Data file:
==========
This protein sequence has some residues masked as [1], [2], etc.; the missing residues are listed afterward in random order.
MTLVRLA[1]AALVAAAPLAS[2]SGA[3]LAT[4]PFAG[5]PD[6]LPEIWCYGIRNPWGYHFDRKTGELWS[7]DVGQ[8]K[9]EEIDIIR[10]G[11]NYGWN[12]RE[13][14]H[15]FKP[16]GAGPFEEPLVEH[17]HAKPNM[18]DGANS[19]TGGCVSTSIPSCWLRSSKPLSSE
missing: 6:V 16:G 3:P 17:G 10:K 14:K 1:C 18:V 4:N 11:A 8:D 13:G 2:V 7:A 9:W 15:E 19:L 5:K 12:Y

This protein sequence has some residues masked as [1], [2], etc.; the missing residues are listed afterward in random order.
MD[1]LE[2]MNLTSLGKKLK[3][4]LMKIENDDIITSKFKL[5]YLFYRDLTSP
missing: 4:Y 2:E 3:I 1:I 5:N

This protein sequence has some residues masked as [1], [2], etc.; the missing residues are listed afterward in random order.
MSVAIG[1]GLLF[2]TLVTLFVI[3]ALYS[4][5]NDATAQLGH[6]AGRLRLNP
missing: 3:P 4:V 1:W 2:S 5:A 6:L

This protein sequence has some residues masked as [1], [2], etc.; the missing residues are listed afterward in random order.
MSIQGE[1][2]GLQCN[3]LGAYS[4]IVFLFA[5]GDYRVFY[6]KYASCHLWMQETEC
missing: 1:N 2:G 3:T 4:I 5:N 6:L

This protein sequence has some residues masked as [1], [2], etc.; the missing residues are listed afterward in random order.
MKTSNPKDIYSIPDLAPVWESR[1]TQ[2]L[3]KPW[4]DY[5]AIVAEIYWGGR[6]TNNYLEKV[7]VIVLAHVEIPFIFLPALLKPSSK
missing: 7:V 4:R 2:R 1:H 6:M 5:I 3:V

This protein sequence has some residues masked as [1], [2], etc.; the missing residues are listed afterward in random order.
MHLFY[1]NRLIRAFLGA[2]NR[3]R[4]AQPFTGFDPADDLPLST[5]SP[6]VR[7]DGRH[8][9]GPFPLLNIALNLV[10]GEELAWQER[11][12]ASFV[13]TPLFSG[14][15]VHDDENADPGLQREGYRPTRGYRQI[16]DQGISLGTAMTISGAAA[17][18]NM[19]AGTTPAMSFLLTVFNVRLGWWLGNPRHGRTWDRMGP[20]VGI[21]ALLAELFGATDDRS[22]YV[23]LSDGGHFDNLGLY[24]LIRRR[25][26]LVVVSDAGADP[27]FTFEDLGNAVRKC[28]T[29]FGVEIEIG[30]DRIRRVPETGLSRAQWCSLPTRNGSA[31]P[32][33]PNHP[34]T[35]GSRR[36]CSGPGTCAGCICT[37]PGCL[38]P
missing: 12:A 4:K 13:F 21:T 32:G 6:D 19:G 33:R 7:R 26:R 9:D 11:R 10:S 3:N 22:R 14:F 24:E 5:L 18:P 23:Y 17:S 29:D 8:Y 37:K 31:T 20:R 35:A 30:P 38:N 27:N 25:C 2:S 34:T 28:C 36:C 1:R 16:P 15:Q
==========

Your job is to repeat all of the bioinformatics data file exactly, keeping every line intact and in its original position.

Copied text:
This protein sequence has some residues masked as [1], [2], etc.; the missing residues are listed afterward in random order.
MTLVRLA[1]AALVAAAPLAS[2]SGA[3]LAT[4]PFAG[5]PD[6]LPEIWCYGIRNPWGYHFDRKTGELWS[7]DVGQ[8]K[9]EEIDIIR[10]G[11]NYGWN[12]RE[13][14]H[15]FKP[16]GAGPFEEPLVEH[17]HAKPNM[18]DGANS[19]TGGCVSTSIPSCWLRSSKPLSSE
missing: 6:V 16:G 3:P 17:G 10:K 14:K 1:C 18:V 4:N 11:A 8:D 13:G 2:V 7:A 9:W 15:E 19:L 5:K 12:Y

This protein sequence has some residues masked as [1], [2], etc.; the missing residues are listed afterward in random order.
MD[1]LE[2]MNLTSLGKKLK[3][4]LMKIENDDIITSKFKL[5]YLFYRDLTSP
missing: 4:Y 2:E 3:I 1:I 5:N

This protein sequence has some residues masked as [1], [2], etc.; the missing residues are listed afterward in random order.
MSVAIG[1]GLLF[2]TLVTLFVI[3]ALYS[4][5]NDATAQLGH[6]AGRLRLNP
missing: 3:P 4:V 1:W 2:S 5:A 6:L

This protein sequence has some residues masked as [1], [2], etc.; the missing residues are listed afterward in random order.
MSIQGE[1][2]GLQCN[3]LGAYS[4]IVFLFA[5]GDYRVFY[6]KYASCHLWMQETEC
missing: 1:N 2:G 3:T 4:I 5:N 6:L

This protein sequence has some residues masked as [1], [2], etc.; the missing residues are listed afterward in random order.
MKTSNPKDIYSIPDLAPVWESR[1]TQ[2]L[3]KPW[4]DY[5]AIVAEIYWGGR[6]TNNYLEKV[7]VIVLAHVEIPFIFLPALLKPSSK
missing: 7:V 4:R 2:R 1:H 6:M 5:I 3:V

This protein sequence has some residues masked as [1], [2], etc.; the missing residues are listed afterward in random order.
MHLFY[1]NRLIRAFLGA[2]NR[3]R[4]AQPFTGFDPADDLPLST[5]SP[6]VR[7]DGRH[8][9]GPFPLLNIALNLV[10]GEELAWQER[11][12]ASFV[13]TPLFSG[14][15]VHDDENADPGLQREGYRPTRGYRQI[16]DQGISLGTAMTISGAAA[17][18]NM[19]AGTTPAMSFLLTVFNVRLGWWLGNPRHGRTWDRMGP[20]VGI[21]ALLAELFGATDDRS[22]YV[23]LSDGGHFDNLGLY[24]LIRRR[25][26]LVVVSDAGADP[27]FTFEDLGNAVRKC[28]T[29]FGVEIEIG[30]DRIRRVPETGLSRAQWCSLPTRNGSA[31]P[32][33]PNHP[34]T[35]GSRR[36]CSGPGTCAGCICT[37]PGCL[38]P
missing: 12:A 4:K 13:F 21:T 32:G 6:D 19:G 33:R 7:R 26:R 9:D 11:R 10:S 3:N 22:R 14:F 24:E 5:L 18:P 23:Y 17:S 29:D 8:Y 37:K 31:T 20:R 35:A 30:P 38:N 27:N 25:C 2:S 34:T 28:C 36:C 1:R 16:P 15:Q